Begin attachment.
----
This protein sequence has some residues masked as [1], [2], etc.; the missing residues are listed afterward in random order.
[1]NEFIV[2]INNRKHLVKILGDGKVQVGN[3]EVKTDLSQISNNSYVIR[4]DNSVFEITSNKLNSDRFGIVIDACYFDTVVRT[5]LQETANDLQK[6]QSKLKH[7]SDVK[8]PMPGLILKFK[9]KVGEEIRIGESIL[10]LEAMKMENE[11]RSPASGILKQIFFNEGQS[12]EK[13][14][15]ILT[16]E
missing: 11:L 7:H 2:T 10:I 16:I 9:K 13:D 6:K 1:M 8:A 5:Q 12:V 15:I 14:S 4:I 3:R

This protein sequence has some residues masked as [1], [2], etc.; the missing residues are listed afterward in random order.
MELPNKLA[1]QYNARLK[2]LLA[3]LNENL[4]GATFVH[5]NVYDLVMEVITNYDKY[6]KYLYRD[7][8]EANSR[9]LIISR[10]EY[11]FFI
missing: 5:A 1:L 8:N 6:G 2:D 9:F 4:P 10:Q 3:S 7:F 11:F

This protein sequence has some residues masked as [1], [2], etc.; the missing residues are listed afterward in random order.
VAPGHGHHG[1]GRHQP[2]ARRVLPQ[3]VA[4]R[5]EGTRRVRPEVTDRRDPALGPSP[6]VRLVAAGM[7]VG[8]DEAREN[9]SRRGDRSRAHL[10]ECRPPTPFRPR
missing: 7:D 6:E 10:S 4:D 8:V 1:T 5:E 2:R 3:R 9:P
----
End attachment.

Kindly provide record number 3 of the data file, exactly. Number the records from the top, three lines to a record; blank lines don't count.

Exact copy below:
This protein sequence has some residues masked as [1], [2], etc.; the missing residues are listed afterward in random order.
VAPGHGHHG[1]GRHQP[2]ARRVLPQ[3]VA[4]R[5]EGTRRVRPEVTDRRDPALGPSP[6]VRLVAAGM[7]VG[8]DEAREN[9]SRRGDRSRAHL[10]ECRPPTPFRPR
missing: 7:D 6:E 10:S 4:D 8:V 1:T 5:E 2:R 3:R 9:P